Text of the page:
Reading With Your Ears


I wrote two blog posts (in 2008 and 2011) about my love for audiobooks. At the end of 2015, the global audiobook industry was outselling print. This is such an interesting progress.

According to an article in the good e-reader – “For the first time audiobook and audiobook subscription services are being tracked by Nielsen StatShot.  20 publishers proclaimed that the subscription model for audiobooks are actually proving to be more lucrative than e-Books. Approximately 3.88 million audiobooks were downloaded in 2015.

The Audio Publishers Association (APA)’s recent consumer behaviour study revealed a strong demand for titles for younger listeners and fiction continues to represent the vast majority of audiobooks sold.

If you have never tried an audiobook, it’s not too late to start now! An audiobook is the perfect companion for road trips, daily commute, workout, relaxing in bed, while doing housework, or cooking. My favourite time to listen to an audiobook is when I am painting.

Audiobook services
It is becoming very common for digital book retailers like iTunes, Scribd, multi-entertainment platforms like Playster to sell audiobooks too. Other audio-only retailers also exist, like and  My favourite is still Audible. With more than 150,000 titles, Audible is paradise for bookworms.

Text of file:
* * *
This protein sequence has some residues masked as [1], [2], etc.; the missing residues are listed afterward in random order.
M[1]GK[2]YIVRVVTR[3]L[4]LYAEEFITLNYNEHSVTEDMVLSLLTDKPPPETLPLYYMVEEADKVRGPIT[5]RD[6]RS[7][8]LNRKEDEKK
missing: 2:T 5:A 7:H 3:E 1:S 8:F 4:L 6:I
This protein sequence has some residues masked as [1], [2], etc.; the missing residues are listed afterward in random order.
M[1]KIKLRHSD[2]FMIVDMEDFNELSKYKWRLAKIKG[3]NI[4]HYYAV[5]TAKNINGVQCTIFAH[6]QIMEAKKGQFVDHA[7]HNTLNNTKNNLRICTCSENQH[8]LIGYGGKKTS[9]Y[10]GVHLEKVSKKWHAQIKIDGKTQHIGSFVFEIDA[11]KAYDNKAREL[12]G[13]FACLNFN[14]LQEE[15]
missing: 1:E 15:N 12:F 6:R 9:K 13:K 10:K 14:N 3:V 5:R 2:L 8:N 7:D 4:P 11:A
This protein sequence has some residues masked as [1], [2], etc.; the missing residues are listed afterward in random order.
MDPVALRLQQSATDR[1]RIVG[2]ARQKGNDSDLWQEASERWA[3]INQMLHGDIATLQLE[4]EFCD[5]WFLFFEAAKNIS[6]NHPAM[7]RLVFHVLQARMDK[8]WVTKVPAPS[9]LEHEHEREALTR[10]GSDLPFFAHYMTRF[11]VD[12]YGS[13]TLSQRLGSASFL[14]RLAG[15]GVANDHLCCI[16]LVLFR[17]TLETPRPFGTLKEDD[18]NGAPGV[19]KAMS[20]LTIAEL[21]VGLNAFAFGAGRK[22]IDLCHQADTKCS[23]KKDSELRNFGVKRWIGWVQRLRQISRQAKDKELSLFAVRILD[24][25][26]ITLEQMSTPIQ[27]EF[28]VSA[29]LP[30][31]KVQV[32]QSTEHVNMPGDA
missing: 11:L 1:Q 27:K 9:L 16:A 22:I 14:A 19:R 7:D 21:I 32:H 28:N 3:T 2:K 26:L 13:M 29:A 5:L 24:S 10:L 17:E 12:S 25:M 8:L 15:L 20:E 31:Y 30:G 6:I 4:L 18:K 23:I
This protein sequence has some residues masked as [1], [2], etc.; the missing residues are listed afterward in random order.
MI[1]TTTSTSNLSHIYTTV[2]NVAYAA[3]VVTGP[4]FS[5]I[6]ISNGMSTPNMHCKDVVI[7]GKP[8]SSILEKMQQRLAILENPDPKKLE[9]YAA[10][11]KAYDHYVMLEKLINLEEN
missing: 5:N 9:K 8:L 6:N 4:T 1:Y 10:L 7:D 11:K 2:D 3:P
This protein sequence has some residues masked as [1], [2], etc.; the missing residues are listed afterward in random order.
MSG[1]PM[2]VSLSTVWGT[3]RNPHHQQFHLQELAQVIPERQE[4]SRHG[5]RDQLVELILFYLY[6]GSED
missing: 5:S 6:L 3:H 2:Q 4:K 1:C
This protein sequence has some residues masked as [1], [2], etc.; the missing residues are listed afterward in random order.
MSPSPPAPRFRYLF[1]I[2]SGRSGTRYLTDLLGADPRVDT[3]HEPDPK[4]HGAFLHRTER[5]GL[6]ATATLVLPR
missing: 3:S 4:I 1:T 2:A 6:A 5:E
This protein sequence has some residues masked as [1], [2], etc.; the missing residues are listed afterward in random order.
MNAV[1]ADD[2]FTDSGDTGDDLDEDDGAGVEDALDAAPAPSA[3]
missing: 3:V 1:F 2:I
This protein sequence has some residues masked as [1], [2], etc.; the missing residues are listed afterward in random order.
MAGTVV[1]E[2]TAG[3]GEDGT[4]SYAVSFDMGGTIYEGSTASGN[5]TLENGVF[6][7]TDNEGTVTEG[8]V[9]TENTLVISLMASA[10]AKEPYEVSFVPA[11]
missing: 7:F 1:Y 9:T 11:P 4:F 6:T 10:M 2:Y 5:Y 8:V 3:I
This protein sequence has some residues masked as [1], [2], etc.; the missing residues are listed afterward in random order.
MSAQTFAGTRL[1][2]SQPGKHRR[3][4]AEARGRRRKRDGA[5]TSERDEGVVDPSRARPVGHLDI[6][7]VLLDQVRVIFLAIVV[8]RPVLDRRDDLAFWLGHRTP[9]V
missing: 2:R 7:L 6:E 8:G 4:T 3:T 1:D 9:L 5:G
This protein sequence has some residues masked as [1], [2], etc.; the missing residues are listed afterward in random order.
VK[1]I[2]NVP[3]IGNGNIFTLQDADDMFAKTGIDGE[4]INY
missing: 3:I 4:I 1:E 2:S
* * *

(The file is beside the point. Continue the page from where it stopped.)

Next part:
There are also free audiobooks (although rather limited titles and mostly classics) on Spotify.

Audiobook Narrators
Good narrators make a world of difference to the audiobooks, breathing life into stories, giving audiobooks a dimension that print lacks. A-list celebrities are often brought in as narrators to increase visibility of the books and broaden consumer base.

Here are a few of my recent favourite famous authors and celebrities narrated books:

Written by Margaret Atwood
Narrated by Claire Danes 

Written by James Thurber
Narrated by Ben Stiller 

Written and Narrated by Neil Gaiman 

Written and Narrated by Amy Poehler

The Audacity of Hope
Written and Narrated by Barack Obama 

For all the Harry Potter fans, the whole series by author, J.K Rowling was narrated by ‘audiobook superstar’ Jim Dale.  It was said that he used as many as 134 different voices throughout the course of the seven books, and made him the most awarded audiobook performer in history. He also narrated my all-time favourite book, Alice’s Adventure in Wonderland.

And I was truly surprised to find Johnny Cash reading the New Testament! This has to be one of my all-time favourites.

Other Audiobooks Resources
Free public domain recordings of public domain works Read more about it
Reviews and recommends good audiobooks. List new releases

I am currently listening to Neil Gaiman’s Trigger Warning and  H is for Hawk by Helen MacDonald. Definitely considering something narrated by Benedict Cumberbatch as well.

If you have any other good recommendation, drop me a note! Happy listening.

Take a break from blogs. Back to the books

I have been spending way too much time online – reading mails, clicking off “ignore” to all Facebook invites to become vampires and werewolves, reading endless RSS feeds etc. I tried to stay offline as much as I can the last one week and spend more time reading books that I have been buying and not started reading.